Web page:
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(2) Health Policies Studies

Why I Do It

At one of the health seminars I hold, someone once asked me why I do what I do. “Why do you care so much about health, why are you so passionate about it?”


At first I didn’t have a good answer. I mean, I’m not a doctor and never wanted to be one, though I grew up surrounded by them. Although my mom and dad weren’t doctors, I grew up in a medical family.  Since I was the youngest, I grew up amidst a constant stream of medical jargon. Our Thanksgiving turkey was the only one in the neighborhood that was closed up with surgical sutures. But despite this, I never had the calling to be a doctor. Even as a youngster, when  my mother  would take me to the hospital, I always felt more kinship with the patients than I did with the doctors. I was always fascinated by their stories, their point of view. I would pepper the doctors.

I met with questions about how they felt about their patients. Most of the time they would look at me strangely and talk about some surgical procedure they had planned for that day. I was always intrigued by the way the doctors talked about the patients as “cases,” rarely acknowledging that they were people.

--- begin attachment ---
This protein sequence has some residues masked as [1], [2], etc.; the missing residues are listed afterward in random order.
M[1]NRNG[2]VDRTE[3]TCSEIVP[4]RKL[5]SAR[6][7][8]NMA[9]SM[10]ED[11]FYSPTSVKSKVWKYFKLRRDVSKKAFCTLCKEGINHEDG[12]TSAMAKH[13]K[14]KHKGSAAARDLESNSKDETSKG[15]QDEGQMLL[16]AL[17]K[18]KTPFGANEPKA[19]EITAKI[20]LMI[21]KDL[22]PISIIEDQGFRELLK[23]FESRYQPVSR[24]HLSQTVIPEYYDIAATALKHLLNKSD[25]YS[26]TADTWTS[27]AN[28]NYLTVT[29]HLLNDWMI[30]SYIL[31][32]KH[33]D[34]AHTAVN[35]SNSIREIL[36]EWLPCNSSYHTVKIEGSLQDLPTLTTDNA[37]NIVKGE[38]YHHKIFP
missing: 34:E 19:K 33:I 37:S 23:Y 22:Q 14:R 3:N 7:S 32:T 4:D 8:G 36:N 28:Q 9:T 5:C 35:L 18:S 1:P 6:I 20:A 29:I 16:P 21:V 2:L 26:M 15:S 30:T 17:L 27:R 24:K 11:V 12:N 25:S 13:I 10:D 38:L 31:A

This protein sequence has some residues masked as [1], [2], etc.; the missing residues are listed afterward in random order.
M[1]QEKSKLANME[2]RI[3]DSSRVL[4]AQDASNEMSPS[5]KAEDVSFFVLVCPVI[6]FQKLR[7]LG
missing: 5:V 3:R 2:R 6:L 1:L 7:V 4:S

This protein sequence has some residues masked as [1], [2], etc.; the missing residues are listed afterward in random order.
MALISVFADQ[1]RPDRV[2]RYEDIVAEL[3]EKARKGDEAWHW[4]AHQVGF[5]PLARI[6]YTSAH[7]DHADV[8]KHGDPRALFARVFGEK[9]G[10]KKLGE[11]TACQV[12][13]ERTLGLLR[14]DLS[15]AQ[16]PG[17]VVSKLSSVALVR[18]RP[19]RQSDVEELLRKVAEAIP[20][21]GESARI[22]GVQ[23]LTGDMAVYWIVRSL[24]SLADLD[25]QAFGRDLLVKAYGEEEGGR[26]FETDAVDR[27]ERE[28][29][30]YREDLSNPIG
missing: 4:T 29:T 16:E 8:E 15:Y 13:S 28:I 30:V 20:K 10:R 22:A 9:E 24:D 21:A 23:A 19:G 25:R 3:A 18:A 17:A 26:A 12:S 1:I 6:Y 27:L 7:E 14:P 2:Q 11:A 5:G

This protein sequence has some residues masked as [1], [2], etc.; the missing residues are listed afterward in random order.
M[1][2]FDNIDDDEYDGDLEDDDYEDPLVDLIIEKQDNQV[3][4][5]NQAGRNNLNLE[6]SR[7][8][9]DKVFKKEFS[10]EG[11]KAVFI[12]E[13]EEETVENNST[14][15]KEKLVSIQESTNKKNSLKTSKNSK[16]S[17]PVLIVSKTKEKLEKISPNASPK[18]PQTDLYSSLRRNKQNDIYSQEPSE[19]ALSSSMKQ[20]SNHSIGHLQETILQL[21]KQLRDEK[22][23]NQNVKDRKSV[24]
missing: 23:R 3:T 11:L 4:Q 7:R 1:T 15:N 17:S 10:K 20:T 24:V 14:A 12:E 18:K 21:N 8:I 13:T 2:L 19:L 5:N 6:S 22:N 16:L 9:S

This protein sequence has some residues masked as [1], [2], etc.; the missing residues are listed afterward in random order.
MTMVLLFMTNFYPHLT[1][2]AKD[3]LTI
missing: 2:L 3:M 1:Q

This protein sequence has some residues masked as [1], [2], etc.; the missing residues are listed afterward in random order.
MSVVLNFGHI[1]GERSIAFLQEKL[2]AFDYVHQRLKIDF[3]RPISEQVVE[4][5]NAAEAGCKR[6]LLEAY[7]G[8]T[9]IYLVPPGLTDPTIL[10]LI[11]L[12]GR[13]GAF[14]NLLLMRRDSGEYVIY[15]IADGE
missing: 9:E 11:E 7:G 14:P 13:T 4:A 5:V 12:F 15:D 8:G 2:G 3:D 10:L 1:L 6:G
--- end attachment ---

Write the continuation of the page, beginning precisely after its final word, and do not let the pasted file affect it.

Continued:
They never seemed interested in their families or their situations, just in curing them-and yet it was their stories, their lives, that fascinated me the most. Once I asked some brain surgery students how they felt about getting close to someone while knowing they might die. One young doctor told me, “I can’t get close to them. My job is to save their lives. The only way I can do that is not to think of them as people with lives. That’s just too hard. I’ve got a nine-year-old with a brain tumor. I can’t get distracted thinking about how tragic it is. His family is counting on me to save his life.”

I was blown away by the self-sacrifice and dedication of these doctors. But I also knew that I would never be able to give up that part of myself. Never be able to put those thoughts aside and see a person as just a “case.” I knew that if I couldn’t do that, I would be too emotionally. So I went to work for the government, and after that, both corporations and nonprofit organizations, developing health, safety, and marketing programs to help people learn how to manage their health and their lives. And as I worked on these programs I became more and more aware of the disease that was infecting our health care system, making all of us sick, threatening our health, our safety, and our lives. I’m not the first or by any means the only person to note the dangerous direction our health care system is heading in, hurtling toward a real crisis. But instead of just sounding the alarm, I’ve become convinced that the only way we are possibly going to save this system and save ourselves would be if each of us took responsibility for our own health, start demanding the care and the life we each deserve, and begin to reform the system from the outside in.